Teens from across the diocese will get to "Know Mercy" at this year's diocesan youth convention. Pope Francis' call for a Jubilee Year of Mercy throughout 2016 inspired the theme of the 64th annual gathering of Catholic teens.
"A big focus of our weekend will be the works of mercy, both the corporal and spiritual works of mercy. It's a great treasure for our Church and I think sometimes they either get missed or overlooked, or we don't have the opportunity to spend a lot of time exploring those works of mercy, and even putting them into practice in our own lives," said Kathryn M. Goller, director of the diocesan Department of Youth and Young Adult Ministry, which sponsors the convention. "This convention gives us such a great opportunity to teach those works of mercy and help the young people engage in them, but in very dynamic ways. It won't be memorizing lists from a textbook. They'll be having an opportunity to live out those seven corporal works of mercy in the expo this year."
Service projects incorporating the corporal works of mercy will be held in the grand ballroom of the Adam's Mark Hotel at the start of the convention. Ideas presented include packing meals to feed the hungry and writing letters to inmates as a way of tending to the imprisoned. Details are being finalized. The spiritual works of mercy will be addressed during Saturday evening's reconciliation service. A mercy walk involving seven different prayer experiences, including a labyrinth, rosary and Lectio Divina, is planned.
"I'm excited to be able to name the works of mercy for the young people, help them to understand what they are, and give them an experience of living it right there at the convention," said Goller. "But the bigger hope is we give them enough exposure to the works of mercy so that they take it forward. After convention there is still a lot of the Year of Mercy left and a lot of their lives left to be putting those works of mercy into practice. Living these works of mercy is part of being a disciple."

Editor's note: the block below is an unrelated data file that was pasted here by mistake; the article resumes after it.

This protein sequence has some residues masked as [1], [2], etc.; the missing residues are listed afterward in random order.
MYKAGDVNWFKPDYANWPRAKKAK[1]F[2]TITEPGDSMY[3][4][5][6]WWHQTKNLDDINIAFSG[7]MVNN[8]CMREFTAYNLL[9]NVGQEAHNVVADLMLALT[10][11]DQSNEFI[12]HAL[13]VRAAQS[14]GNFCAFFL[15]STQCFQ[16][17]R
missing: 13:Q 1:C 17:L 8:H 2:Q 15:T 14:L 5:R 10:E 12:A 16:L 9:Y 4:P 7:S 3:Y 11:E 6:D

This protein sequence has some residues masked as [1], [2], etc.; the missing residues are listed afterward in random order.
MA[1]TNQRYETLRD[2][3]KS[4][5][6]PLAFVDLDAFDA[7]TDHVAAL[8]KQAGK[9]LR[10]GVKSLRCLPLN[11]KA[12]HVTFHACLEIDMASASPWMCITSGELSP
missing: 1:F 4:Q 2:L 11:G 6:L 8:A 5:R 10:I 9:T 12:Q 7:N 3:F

Stephanie Clouarte Davis from the Diocese of Baton Rouge, Louisiana, promises to engage, inspire and ignite the conventioneers as keynote speaker for the event. Davis uses her faith to turn insecurities and weaknesses into triumphs.
Mary Beth Coates, director of the Office of Lifelong Formation, coordinated a workshop for high school and confirmation Catechists to be held during Saturday's lunchtime session. Keynote speaker Davis will lead the workshop, which will focus on "Learning to be a Faith Witness." It promises to better equip catechists to evangelize with their young people.
"When we're doing faith formation with older kids, the time comes to really invite these teenagers to think more personally about their faith and putting it into action," Coates said. "So, the type of catechist that is needed on the faith journey with high school students are adults who not only know their faith, but can witness to their faith and can share their faith appropriately and can engage young people in thinking and acting more critically about their own faith journey as well."
The workshop is for all catechists and adults. Coates hopes to attract those who do not usually attend the convention.
"It's for everyone, whether you've been involved in faith formation for a year or for 20, 30, 40, 50 years. The role of the catechist in adolescent ministry is more to be a faith witness than to be an educator. That's really the emphasis of this workshop," she said.
The convention will take place at the Adam's Mark Hotel in downtown Buffalo on Feb. 26-28, two weeks later than usual. The change comes due to conflicts brought about through winter break that many schools will have during President's Day weekend.
"Lots of families use that as time for vacation. Many schools, because they don't have classes, use that time for an extended trip with their students," said Goller. "We don't want to make kids choose between convention and a family vacation."
For more information visit www.dobyouth.org.